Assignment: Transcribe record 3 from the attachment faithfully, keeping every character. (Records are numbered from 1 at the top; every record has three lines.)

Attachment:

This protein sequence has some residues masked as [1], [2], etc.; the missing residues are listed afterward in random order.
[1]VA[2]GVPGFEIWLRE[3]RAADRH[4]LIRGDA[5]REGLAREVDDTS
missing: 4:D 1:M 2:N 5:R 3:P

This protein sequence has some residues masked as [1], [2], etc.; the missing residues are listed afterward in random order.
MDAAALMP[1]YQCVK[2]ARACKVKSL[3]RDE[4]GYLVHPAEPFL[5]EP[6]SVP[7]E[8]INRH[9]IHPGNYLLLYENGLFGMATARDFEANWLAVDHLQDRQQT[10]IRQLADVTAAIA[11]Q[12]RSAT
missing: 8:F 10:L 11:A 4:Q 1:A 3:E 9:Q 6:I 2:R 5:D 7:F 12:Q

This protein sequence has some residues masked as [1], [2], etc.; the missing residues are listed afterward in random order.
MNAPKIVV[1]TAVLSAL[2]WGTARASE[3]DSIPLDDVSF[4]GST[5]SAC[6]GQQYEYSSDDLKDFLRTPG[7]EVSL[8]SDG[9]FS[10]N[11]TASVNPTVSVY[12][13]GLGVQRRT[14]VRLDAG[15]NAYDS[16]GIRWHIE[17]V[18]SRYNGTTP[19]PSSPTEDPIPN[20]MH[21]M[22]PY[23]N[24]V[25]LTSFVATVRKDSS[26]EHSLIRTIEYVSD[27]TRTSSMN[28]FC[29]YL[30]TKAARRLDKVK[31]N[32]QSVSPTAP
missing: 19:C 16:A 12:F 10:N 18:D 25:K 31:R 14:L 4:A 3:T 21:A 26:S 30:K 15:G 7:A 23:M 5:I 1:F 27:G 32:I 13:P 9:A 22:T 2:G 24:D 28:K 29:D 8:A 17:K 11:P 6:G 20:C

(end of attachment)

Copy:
This protein sequence has some residues masked as [1], [2], etc.; the missing residues are listed afterward in random order.
MNAPKIVV[1]TAVLSAL[2]WGTARASE[3]DSIPLDDVSF[4]GST[5]SAC[6]GQQYEYSSDDLKDFLRTPG[7]EVSL[8]SDG[9]FS[10]N[11]TASVNPTVSVY[12][13]GLGVQRRT[14]VRLDAG[15]NAYDS[16]GIRWHIE[17]V[18]SRYNGTTP[19]PSSPTEDPIPN[20]MH[21]M[22]PY[23]N[24]V[25]LTSFVATVRKDSS[26]EHSLIRTIEYVSD[27]TRTSSMN[28]FC[29]YL[30]TKAARRLDKVK[31]N[32]QSVSPTAP
missing: 19:C 16:A 12:F 10:N 18:D 25:K 31:R 14:L 4:A 3:T 21:A 26:S 30:K 15:G 7:A 23:M 5:I 1:F 27:G 32:I 13:P 9:A 22:T 2:G 24:D 28:K 29:D 8:A 17:K 11:P 6:G 20:C